President looks into the murder and expropriation of white farmers in South Africa.
President Donald Trump has announced that his administration will commence investigating the murder and expropriation of white farmers in South Africa.
As Neon Nettle reported earlier, South Africa’s government initiated the first seizures of white farmers land following the parliamentary process to reserve the right of legal land grabs of white farmer’s land without compensation.
According to Johannesburg-based newspaper City Press, owners of Akkerland Boerdery wanted 200 million rands (£16.7m) for the land, but the government only offered them a tenth of that at 20 million.
A letter sent to the owners earlier this year said:
“Notice is hereby given that a terrain inspection will be held on the farms on April 5, 2018, at 10 am in order to conduct an audit of the assets and a handover of the farm’s keys to the state.”
“I have asked Secretary of State @SecPompeo to closely study the South Africa land and farm seizures and expropriations and the large-scale killing of farmers,” Trump tweeted.
The State Department had provided a statement to Fox News:
“We are aware of these reports and have been following this issue very closely for some time. South Africa is a strong democracy with resilient institutions, including a free press and an independent judiciary. South Africans are grappling with the difficult issue of land reform through an open process, including public hearings, broad-based consultations, and active civil society engagement. President [Cyril] Ramaphosa has pledged that the land reform process will follow the rule of law, and its implementation will not adversely affect economic growth, agricultural production, or food security.”
According to Breitbart: Carlson took issue with the statement’s “unbelievable” reluctance to criticize South Africa’s policies on land reform and rural crime.
Land reform is a potent issue in South Africa because of the fact that earlier governments had seized land that was owned by black South Africans and reserved it for white South Africans.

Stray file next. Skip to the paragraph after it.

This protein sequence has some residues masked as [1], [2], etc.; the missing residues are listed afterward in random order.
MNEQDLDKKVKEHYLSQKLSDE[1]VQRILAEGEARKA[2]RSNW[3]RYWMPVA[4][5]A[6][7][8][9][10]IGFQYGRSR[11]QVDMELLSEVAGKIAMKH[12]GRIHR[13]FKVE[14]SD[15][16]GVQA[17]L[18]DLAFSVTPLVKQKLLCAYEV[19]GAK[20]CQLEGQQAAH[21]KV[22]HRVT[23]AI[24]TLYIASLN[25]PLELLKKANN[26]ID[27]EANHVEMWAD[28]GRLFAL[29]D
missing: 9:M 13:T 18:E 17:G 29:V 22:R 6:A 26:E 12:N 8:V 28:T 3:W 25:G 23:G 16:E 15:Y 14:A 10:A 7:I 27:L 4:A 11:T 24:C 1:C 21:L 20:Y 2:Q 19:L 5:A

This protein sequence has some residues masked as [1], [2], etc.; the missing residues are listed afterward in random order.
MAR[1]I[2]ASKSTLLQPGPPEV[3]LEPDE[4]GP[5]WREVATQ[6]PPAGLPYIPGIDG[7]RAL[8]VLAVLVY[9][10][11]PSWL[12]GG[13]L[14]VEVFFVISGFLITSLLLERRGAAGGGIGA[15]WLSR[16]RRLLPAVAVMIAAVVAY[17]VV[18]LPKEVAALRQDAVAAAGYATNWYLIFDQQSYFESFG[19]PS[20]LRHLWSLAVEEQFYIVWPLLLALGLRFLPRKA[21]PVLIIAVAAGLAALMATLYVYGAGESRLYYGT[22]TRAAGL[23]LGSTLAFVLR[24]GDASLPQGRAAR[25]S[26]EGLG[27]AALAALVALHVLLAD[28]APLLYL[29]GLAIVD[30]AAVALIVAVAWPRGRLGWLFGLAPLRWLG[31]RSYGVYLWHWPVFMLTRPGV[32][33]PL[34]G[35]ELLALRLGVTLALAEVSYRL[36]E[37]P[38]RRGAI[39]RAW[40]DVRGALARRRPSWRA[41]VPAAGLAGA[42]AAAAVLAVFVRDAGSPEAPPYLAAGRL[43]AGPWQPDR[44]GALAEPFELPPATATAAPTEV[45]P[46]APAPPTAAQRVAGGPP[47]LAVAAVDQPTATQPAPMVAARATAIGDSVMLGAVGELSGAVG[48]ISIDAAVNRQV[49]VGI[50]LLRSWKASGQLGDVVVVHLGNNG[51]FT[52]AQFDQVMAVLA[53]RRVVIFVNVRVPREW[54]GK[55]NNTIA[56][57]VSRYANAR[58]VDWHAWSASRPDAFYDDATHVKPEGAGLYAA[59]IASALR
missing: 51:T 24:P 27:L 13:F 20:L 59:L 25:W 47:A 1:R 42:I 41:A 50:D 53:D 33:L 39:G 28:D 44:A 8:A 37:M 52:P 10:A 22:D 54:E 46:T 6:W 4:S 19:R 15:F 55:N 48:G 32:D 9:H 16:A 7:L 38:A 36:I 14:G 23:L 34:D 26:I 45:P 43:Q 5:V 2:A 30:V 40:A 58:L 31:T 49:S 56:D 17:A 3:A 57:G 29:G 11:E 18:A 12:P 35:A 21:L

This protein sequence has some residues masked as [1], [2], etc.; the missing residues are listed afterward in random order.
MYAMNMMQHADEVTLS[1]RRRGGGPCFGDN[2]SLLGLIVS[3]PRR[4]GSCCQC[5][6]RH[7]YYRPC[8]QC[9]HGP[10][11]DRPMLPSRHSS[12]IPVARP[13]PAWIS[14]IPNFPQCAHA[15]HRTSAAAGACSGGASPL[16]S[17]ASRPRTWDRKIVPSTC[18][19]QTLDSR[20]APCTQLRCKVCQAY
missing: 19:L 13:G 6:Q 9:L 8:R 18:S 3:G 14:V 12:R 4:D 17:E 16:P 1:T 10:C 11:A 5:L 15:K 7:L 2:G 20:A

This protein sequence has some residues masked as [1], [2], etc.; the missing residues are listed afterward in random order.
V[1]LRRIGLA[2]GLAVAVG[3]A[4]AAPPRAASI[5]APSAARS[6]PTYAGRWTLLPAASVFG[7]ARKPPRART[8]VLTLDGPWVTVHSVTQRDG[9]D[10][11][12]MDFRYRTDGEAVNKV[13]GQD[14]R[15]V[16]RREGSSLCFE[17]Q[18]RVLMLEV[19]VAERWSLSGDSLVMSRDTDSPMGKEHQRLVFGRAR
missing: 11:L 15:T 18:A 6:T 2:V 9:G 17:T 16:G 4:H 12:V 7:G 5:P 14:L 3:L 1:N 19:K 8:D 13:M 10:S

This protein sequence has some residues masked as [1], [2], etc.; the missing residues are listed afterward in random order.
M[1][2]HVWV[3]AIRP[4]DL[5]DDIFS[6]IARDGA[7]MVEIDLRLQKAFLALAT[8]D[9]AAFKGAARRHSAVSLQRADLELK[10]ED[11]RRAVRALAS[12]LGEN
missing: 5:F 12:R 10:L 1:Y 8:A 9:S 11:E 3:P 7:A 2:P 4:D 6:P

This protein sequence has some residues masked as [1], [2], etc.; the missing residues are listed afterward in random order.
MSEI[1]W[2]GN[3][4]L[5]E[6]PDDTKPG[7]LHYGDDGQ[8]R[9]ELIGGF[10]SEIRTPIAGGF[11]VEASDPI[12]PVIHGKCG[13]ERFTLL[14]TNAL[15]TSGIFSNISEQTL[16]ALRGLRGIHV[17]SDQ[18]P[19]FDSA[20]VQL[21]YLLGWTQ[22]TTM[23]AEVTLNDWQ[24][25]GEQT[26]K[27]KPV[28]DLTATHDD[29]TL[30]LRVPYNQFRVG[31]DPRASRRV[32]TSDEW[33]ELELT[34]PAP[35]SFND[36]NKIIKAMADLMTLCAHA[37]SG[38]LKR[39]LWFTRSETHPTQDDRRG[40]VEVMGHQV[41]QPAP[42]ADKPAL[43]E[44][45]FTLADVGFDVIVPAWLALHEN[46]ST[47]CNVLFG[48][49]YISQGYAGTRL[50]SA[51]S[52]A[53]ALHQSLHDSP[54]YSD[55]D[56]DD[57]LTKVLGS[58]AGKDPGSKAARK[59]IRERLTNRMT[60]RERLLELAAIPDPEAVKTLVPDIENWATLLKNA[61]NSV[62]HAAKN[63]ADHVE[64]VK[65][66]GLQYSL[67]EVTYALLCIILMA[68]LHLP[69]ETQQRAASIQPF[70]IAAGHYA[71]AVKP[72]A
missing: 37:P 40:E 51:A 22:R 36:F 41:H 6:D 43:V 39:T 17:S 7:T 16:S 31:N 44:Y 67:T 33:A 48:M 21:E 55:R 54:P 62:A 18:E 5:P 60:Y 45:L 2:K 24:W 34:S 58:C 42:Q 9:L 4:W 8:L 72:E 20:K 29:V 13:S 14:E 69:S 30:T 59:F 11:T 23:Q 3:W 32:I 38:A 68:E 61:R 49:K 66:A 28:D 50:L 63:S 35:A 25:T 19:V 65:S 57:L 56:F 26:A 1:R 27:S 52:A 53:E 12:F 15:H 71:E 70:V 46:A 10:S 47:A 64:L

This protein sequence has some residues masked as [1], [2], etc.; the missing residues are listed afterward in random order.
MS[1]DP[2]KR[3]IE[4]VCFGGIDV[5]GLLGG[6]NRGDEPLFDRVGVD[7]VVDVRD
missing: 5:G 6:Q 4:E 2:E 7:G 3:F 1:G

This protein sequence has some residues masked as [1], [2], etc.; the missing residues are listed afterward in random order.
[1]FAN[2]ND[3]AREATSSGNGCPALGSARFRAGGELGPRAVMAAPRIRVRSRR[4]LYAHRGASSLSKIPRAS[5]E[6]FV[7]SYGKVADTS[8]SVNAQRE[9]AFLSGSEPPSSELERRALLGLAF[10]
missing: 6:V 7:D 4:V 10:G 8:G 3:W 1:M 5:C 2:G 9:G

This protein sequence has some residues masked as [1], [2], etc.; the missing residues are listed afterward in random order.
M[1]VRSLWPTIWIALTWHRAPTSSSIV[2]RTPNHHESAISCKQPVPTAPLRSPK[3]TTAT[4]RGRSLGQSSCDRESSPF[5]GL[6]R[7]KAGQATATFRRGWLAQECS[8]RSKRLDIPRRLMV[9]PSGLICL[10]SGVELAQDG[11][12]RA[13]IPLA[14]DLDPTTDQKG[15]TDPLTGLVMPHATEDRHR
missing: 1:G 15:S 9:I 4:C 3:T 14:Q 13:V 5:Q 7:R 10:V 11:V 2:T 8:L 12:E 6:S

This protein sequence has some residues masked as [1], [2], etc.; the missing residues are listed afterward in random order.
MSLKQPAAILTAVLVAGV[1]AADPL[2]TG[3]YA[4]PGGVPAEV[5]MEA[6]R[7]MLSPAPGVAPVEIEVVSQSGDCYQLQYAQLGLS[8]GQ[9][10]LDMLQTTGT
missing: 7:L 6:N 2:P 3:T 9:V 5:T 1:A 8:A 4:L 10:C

Black South Africans were confined to small “homelands” where the land barely sustained subsistence agriculture.
Today, few black South Africans wish to farm. Most seek jobs, and hope to own property, in urban areas. But the issue remains a potent symbolic one, and a cause around which populists and African nationalists continue to rally.
In addition, white farmers have been frequent targets of violent crime over the past several decades.
Though statistics are often controversial, there have been thousands of farm attacks, and hundreds of farm murders, since the early 1990s.
South Africa is troubled by violent crime in general, but farmers suspect that they are being deliberately singled out for political reasons.
I have asked Secretary of State @SecPompeo to closely study the South Africa land and farm seizures and expropriations and the large scale killing of farmers. “South African Government is now seizing land from white farmers.” @TuckerCarlson @FoxNews
— Donald J. Trump (@realDonaldTrump) August 23, 2018
Newly-installed South African president Cyril Ramaphosa, a former businessman, was seen as a reformer who would dissuade the ruling African National Congress (ANC) party from emulating the catastrophic land reform policies of Zimbabwe to the north.
But under increasing pressure from a new radical opposition party, the Economic Freedom Fighters (EFF), Ramaphosa has endorsed a new constitutional amendment that would make expropriation without compensation easier.
That, in turn, is scaring investors away from a country whose economy is already struggling, and which is losing skilled citizens — black and white — to emigration.
South Africans of all races are also increasingly worried that if white farmers are targeted, nobody’s property will be safe.
“Expropriation of land without compensation means everyone who owns property or aspires to do so is equally vulnerable,” wrote Temba A. Nolutshungu, director of South Africa’s Free Market Foundation, in a letter published this week in South Africa’s daily Business Day newspaper. “While white-owned land is being targeted for expropriation, the black-owned land would not be exempted.”
Rhoda Kadalie, a former member of South Africa’s Human Rights Commission under the late President Nelson Mandela, told Breitbart News:
“The ANC has destroyed every state institution in South Africa, including mining and manufacturing, and now it goes for the sector that creates the most jobs for the poor as well as ensure food security. Land expropriation without compensation is creating wealth by stealth for the elite. Even the ANC’s land restitution program has failed by its own admission.”